Fourth, ban the use of perfluoroalkyl and polyfluoroalkyl substances, PFAS, which are forever chemicals, in food contact materials, including food packaging. In a report done by CHEM Trust in the UK, many plant fibre compostable food packagings contain PFAS to create a waterproof and greaseproof barrier. PFAS is the stuff used in Teflon. VOICE has just conducted a test of 11 brands of compostable or paper-based packaging commonly used in Ireland and all of them exceeded the limits for allowable PFAS amounts. The bowl I am holding, which I had a colleague of mine find in the Dáil canteen, was one of the highest rated for PFAS, at 12 times the allowable amount. The sad thing is that this bowl advertised that it is fully compostable and meets the EN 13432 standard. Not only is it touching the food we eat, but it goes to composting facilities, where it breaks down and remains in compost that is used on farmers’ fields. I would like our PFAS report to be admitted to the record. Denmark, last year, and California, just recently, have both banned PFAS in food contact material and we call for a similar ban in Ireland. It is interesting that in Denmark MacDonald's and other companies have been able to switch to non-PFAS materials.
Fifth, demand that supermarkets larger than 400 sq. m devote 20% of their shopping areas towards primary refill and reuse packaging. Sixth, demand that in-house consumption of food and drink as well as large closed-loop events provide reuseable cutlery, cups and delft. Seven, require takeaways and food delivery services to offer reuse options and, where it is not offered, the consumer can bring their own container or purchase a disposable one. Eighth, provide liability relief for repaired and reused items to encourage the repair and sharing economy. Some initiatives such as the repair café and ClonBike, a bike sharing scheme, have had to discontinue due to the inability to secure insurance. At least allow individuals to bring their own containers and if they do, create a personal acceptance of liability should they get sick from a reusable container they did not wash. Ninth, we call for the more frequent review of the food waste prevention roadmap to see if interventions are effective and for interim annual targets to ensure that we meet the 50% reduction target.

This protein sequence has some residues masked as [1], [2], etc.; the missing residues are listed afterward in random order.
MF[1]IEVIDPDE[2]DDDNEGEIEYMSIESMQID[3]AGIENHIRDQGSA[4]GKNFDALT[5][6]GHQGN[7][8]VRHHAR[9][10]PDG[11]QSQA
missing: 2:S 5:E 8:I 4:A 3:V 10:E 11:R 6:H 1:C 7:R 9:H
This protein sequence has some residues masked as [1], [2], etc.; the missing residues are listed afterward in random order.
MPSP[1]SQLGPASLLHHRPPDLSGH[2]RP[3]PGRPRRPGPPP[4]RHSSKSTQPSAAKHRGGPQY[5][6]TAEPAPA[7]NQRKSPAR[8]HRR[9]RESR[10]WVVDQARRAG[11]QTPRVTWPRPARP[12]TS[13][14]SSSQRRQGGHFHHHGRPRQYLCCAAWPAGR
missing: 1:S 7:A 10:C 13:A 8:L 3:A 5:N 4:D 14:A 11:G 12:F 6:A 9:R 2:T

Tenth, we call on Government entities to ban the purchase and use of any disposable single-use cup, plate or cutlery. Reusable options must be provided. Thus the Government will lead by example and create the momentum for reuse infrastructure to be established. In the Dáil, Members have many disposable items. Some are compostable or recyclable. I do not know if they are being put in the right bin. Get rid of those, lead by example and use reuse options. These are some of our suggestions and I look forward to working with members as this Bill progresses. I am open to any questions members might have.